America, world’s top military forever?
America’s defense establishment, from the Pentagon to think tanks, is trying to work out ways to cut military spending at a time of economic trouble. Proposals range from $100 billion to $1 trillion. None touches the underlying philosophy that led the United States to spend almost as much on military power as the rest of the world combined.
Of the many explanations of that philosophy American leaders have offered over the past few decades, one of the most succinct came from Madeleine Albright, when she was Secretary of State in the Clinton administration: “It is the threat of the use of force…if we have to use force, it is because we are America, we are the indispensable nation. We stand tall and we see further than other nations into the future…”
Since Albright made that remark, in 1998, the U.S. defense budget has grown every year, in real terms, and is now higher than at any time since the end of World War Two, according to the liberal Center for American Progress, one of the Washington think tanks to make savings suggestions. Even if the United States were to cut its spending in half, that would still be more than its current and potential adversaries.
The figures are remarkable: the United States accounts for five percent of the world’s population, around 23 percent of its economic output and 46.5 percent of its military spending. China comes a distant second, with 6.6 percent of the world share, followed by France (4.2 percent), Britain (3.8 percent) and Russia (3.5 percent).
How did the United States get there? Because every American president since Harry Truman has subscribed to four basic assertions: the world must be organized, lest chaos reigns; the U.S. is the only country capable of organizing the world; Washington’s writ includes articulating the principles of the international order; and the world actually wants America to lead, a few rogue nations and terrorists excepted.
This is the catechism of American statecraft to which mainstream Republicans and mainstream Democrats are equally devoted, writes Andrew Bacevich, a retired army colonel and prolific author on military matters, in his just-published book “Washington Rules – America’s Path to Permanent War.”
There’s little empirical evidence to demonstrate the catechism’s validity, says Bacevich, but that doesn’t matter. “When it comes to matters of faith, proof is unnecessary. In American politics, adherence to this creed qualifies as a matter of faith. Public … figures continually affirm and reinforce its validity.”
President Barack Obama is no exception and has shown no sign that he differs from his post-World War Two predecessors in believing it is essential for America to have a global military presence, global power projection and the right to global intervention.
Bacevich calls this the sacred trinity. It is a national security consensus that among other things keeps around 300,000 American soldiers stationed abroad and U.S. military bases in at least 39 countries. Even the most radical of recent proposals to cut military spending only envisions reducing rather than ending the global U.S. military presence.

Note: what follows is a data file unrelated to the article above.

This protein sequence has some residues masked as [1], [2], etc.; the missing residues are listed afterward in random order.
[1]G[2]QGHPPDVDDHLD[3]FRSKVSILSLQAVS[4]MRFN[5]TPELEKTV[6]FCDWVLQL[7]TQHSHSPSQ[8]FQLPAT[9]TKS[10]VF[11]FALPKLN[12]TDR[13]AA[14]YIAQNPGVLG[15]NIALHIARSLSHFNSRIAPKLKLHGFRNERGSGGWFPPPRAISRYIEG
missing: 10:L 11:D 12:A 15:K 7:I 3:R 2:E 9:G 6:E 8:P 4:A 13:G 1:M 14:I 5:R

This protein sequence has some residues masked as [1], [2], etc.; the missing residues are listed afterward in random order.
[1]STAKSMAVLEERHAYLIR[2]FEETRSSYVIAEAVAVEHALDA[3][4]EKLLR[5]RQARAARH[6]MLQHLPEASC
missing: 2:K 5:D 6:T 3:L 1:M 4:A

WASHINGTON – CORRUPT AND CORRUPTING
The Cold War ended in 1989 and while the U.S. presence abroad has been thinned out, around 150,000 still remain in Asia and Europe alone, where they served as a high-profile deterrent to the Soviet Union during the Cold War. That would be capped at 100,000 if a panel of experts commissioned by a bipartisan group in Congress, led by Barney Frank, who chairs the House Financial Services Committee, had its way.
The commission found that about $1 trillion could be cut from defense budgets over the next decade without “compromising the essential security of the United States.” It’s a far-reaching proposal, unlikely to get traction, but it does not clash with the American credo of global leadership.
Neither does a determined attempt by U.S. Secretary of Defense Robert Gates to find $100 billion in savings over the next five years by eliminating projects for futuristic weapons systems, cutting flab from the Pentagon’s bloated bureaucracy, eliminating duplication and reducing “overhead,” i.e. people and infrastructure not directly involved in fighting.
The $100 billion plan is modest — U.S. military spending over the next five years is likely to exceed $3.5 trillion — and does not affect the overwhelming military superiority enshrined in official policy. “America’s interests and role in the world require Armed Forces with unmatched capabilities,” according to the 2010 Quadrennial Defense Review (QDR), a report required by Congress on the future of U.S. national security strategy.
Despite their relatively limited scope, Gates’s reform plans have run into fierce opposition from the heirs of what President Dwight Eisenhower, the World War Two general who led U.S. forces to victory in France and Germany, termed the “military-industrial complex” five decades ago.
That term, Bacevich writes, “no longer suffices to describe the congeries of interests profiting from and committed to preserving the national security consensus” and the money that lubricates American politics and fills campaign coffers.
The list of beneficiaries has lengthened since Eisenhower coined the phrase but their base of operations has not, which makes Washington “one of the most captivating, corrupt and corrupting places on the face of the earth.”